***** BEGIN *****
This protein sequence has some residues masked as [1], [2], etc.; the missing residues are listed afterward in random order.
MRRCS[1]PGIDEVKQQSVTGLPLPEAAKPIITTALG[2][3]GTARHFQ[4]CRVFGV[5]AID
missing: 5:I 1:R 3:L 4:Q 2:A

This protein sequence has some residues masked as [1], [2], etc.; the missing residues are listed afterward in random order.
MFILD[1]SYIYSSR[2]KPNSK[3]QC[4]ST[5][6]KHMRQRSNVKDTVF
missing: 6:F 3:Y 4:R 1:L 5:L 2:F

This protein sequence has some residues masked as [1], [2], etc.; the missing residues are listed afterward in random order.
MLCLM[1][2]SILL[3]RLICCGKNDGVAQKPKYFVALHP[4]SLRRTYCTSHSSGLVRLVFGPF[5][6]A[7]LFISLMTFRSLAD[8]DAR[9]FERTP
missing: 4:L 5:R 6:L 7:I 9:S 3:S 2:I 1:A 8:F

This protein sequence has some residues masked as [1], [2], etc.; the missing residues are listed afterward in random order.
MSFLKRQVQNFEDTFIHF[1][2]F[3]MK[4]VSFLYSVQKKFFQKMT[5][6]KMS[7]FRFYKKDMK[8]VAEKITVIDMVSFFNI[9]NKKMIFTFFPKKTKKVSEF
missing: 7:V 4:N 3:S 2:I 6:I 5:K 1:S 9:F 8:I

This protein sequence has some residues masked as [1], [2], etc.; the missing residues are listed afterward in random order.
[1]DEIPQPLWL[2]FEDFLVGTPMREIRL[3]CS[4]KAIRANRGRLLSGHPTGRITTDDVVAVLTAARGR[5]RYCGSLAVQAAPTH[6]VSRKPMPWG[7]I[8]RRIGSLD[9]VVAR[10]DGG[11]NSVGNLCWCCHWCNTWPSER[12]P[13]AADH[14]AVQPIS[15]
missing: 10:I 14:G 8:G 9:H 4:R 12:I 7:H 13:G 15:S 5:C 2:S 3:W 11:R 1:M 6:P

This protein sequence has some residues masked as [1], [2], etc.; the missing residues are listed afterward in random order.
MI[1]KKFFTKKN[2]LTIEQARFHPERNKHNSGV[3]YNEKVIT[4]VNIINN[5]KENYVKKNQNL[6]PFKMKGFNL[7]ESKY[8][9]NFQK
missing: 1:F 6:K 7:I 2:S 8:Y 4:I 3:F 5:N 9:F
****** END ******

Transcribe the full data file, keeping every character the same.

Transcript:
This protein sequence has some residues masked as [1], [2], etc.; the missing residues are listed afterward in random order.
MRRCS[1]PGIDEVKQQSVTGLPLPEAAKPIITTALG[2][3]GTARHFQ[4]CRVFGV[5]AID
missing: 5:I 1:R 3:L 4:Q 2:A

This protein sequence has some residues masked as [1], [2], etc.; the missing residues are listed afterward in random order.
MFILD[1]SYIYSSR[2]KPNSK[3]QC[4]ST[5][6]KHMRQRSNVKDTVF
missing: 6:F 3:Y 4:R 1:L 5:L 2:F

This protein sequence has some residues masked as [1], [2], etc.; the missing residues are listed afterward in random order.
MLCLM[1][2]SILL[3]RLICCGKNDGVAQKPKYFVALHP[4]SLRRTYCTSHSSGLVRLVFGPF[5][6]A[7]LFISLMTFRSLAD[8]DAR[9]FERTP
missing: 4:L 5:R 6:L 7:I 9:S 3:S 2:I 1:A 8:F

This protein sequence has some residues masked as [1], [2], etc.; the missing residues are listed afterward in random order.
MSFLKRQVQNFEDTFIHF[1][2]F[3]MK[4]VSFLYSVQKKFFQKMT[5][6]KMS[7]FRFYKKDMK[8]VAEKITVIDMVSFFNI[9]NKKMIFTFFPKKTKKVSEF
missing: 7:V 4:N 3:S 2:I 6:I 5:K 1:S 9:F 8:I

This protein sequence has some residues masked as [1], [2], etc.; the missing residues are listed afterward in random order.
[1]DEIPQPLWL[2]FEDFLVGTPMREIRL[3]CS[4]KAIRANRGRLLSGHPTGRITTDDVVAVLTAARGR[5]RYCGSLAVQAAPTH[6]VSRKPMPWG[7]I[8]RRIGSLD[9]VVAR[10]DGG[11]NSVGNLCWCCHWCNTWPSER[12]P[13]AADH[14]AVQPIS[15]
missing: 10:I 14:G 8:G 9:H 4:R 12:I 7:H 13:G 15:S 5:C 2:S 3:W 11:R 1:M 6:P

This protein sequence has some residues masked as [1], [2], etc.; the missing residues are listed afterward in random order.
MI[1]KKFFTKKN[2]LTIEQARFHPERNKHNSGV[3]YNEKVIT[4]VNIINN[5]KENYVKKNQNL[6]PFKMKGFNL[7]ESKY[8][9]NFQK
missing: 1:F 6:K 7:I 2:S 8:Y 4:I 3:F 5:N 9:F